State told to zero-rate VAT on agricultural implements to improve food production

Thursday, February 22nd, 2024 05:48 | By
A tractor ploughing a farm. PHOTO/Print
A tractor ploughing a farm. PHOTO/Print

The national government has been urged to zero rate Value Added Tax (VAT) on agricultural machinery and implements to boost productivity and contribute to achieving food security in the country.

Farm implements refer to a variety of tools, equipment, and machinery used in agricultural activities to facilitate cultivation, planting, harvesting, and other farming operations.

Simba Corporation Group CEO Dinesh Kotecha said zero-rating VAT on farm implements will encourage mechanization by reducing the cost of acquisition of the various additional implements a farmer would need for a complete end-to-end solution in land preparation and management.

“Every farm would need a tractor to improve productivity. Any financial incentives extended to farmers towards mechanisation would be a boon to the economy through job creation as well as other multiplier effects that would accrue in the various crop value chains,” he said during the launch of Mahindra Tractors in Kenya.

Simba Corp Executive chairman, Adil Popat said while the normal international ratio of tractors per 100 square kilometres is 10 per cent, Kenya’s ratio stands at a mere 0.2 per cent.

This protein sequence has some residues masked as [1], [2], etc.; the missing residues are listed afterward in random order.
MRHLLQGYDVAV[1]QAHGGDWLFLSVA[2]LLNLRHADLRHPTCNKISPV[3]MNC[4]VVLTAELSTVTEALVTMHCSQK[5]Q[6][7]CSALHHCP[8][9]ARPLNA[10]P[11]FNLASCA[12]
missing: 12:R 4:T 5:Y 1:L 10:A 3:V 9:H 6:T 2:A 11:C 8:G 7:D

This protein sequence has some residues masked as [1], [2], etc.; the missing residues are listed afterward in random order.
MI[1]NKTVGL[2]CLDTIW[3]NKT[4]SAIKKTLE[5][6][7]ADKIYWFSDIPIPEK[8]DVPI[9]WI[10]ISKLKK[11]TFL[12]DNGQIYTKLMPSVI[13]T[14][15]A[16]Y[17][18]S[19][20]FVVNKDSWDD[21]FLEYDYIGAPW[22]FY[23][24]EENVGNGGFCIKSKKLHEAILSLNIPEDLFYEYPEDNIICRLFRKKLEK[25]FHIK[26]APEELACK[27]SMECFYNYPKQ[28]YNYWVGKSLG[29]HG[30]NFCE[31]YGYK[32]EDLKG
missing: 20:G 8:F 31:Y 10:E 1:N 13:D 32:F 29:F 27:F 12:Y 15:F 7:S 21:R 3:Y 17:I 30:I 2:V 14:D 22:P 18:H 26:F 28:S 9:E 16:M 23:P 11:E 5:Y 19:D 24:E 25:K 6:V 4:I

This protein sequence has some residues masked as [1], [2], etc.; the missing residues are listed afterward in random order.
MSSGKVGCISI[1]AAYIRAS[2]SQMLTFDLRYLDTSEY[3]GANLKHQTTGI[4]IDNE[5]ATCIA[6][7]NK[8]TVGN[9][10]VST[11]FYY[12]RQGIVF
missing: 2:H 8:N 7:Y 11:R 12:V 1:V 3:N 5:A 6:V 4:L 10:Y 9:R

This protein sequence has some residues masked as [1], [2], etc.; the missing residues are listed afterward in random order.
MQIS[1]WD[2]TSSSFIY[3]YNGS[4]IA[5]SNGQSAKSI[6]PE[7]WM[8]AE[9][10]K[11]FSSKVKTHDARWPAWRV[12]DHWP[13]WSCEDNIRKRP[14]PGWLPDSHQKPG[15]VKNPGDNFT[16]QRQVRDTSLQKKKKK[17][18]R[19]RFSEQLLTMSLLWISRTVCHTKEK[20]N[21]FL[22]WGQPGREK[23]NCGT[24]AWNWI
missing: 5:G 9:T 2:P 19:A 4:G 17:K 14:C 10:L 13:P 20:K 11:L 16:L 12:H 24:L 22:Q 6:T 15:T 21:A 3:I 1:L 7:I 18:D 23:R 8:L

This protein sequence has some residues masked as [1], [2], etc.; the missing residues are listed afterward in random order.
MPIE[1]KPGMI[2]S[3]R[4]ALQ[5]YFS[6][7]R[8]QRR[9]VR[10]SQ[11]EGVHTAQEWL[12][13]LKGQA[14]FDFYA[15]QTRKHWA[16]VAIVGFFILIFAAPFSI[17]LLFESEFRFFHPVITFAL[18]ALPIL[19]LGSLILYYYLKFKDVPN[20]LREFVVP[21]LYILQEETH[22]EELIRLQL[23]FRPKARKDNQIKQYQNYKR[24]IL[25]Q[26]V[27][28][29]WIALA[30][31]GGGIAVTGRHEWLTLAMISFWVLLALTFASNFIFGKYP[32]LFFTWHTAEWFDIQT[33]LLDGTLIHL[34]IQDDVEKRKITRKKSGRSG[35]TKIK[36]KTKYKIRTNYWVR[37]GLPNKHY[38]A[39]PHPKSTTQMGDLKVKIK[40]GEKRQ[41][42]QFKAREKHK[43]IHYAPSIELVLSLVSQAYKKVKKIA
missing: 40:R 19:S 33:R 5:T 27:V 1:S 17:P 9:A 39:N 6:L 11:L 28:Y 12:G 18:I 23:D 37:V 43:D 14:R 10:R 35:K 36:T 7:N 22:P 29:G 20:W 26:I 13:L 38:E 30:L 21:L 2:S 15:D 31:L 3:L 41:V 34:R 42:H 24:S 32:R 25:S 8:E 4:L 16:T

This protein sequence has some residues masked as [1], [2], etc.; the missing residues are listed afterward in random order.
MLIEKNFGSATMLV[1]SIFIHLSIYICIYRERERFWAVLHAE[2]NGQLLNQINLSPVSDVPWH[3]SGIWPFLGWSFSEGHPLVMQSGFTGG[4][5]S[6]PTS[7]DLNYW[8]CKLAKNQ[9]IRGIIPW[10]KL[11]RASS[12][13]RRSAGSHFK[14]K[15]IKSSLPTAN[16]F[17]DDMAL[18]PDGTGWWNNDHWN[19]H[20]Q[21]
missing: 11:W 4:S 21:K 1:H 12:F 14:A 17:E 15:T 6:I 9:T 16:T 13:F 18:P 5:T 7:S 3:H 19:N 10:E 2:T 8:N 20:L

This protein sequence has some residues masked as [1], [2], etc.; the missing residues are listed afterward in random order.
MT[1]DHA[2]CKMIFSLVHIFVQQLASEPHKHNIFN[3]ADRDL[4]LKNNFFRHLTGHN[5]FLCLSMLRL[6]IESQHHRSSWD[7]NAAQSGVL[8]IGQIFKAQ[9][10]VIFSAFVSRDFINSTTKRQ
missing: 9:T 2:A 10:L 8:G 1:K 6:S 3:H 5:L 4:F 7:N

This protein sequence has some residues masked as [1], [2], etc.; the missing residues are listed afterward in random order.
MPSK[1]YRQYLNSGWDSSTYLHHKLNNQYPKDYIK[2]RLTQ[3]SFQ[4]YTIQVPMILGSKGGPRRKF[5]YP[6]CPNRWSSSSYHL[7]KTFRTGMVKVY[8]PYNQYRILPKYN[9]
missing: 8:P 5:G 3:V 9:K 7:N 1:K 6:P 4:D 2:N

This pales widely in comparison to the recommended global average of 25 per cent accessibility to farmers.

This need, he added, is even more poignant when you consider that Kenya’s average land mass set aside for agriculture stands at 28 million hectares or 48 per cent of land area which means there exists a big opportunity to help farmers improve efficiencies in land management “We must therefore encourage agricultural efficiencies by making it easier and affordable for smallholder farmers to acquire farm equipment for enhanced productivity towards achieving food sufficiency in the country,” said Popat. He said food production, post-harvest losses, and many other challenges remain a key hindrance to Africa’s achievement of food sufficiency.

A big chunk of this is due to the inaccessibility of farm equipment and implements to support smallholder and medium-sized farmers.

While making his keynote address, Paul Rono, Principal Secretary, State Department of Crop Development and Agricultural Research, commended Simba Corporation and Mahindra for the partnership which he said was an indicator of the private sector’s confidence in the local economy, and in particular agricultural development opportunities in the country.

“I am happy to note that Mahindra tractors, renowned for their cutting-edge technology, robust design, and fuel-efficient engines, is keen on supporting and empowering Kenyan farmers, both large and small,” Rono stated. This, he added, will go a longway in supporting government efforts to put more land into productive use, build a robust and efficient agricultural sector, while also improving farmer livelihoods and contributing to economic growth.

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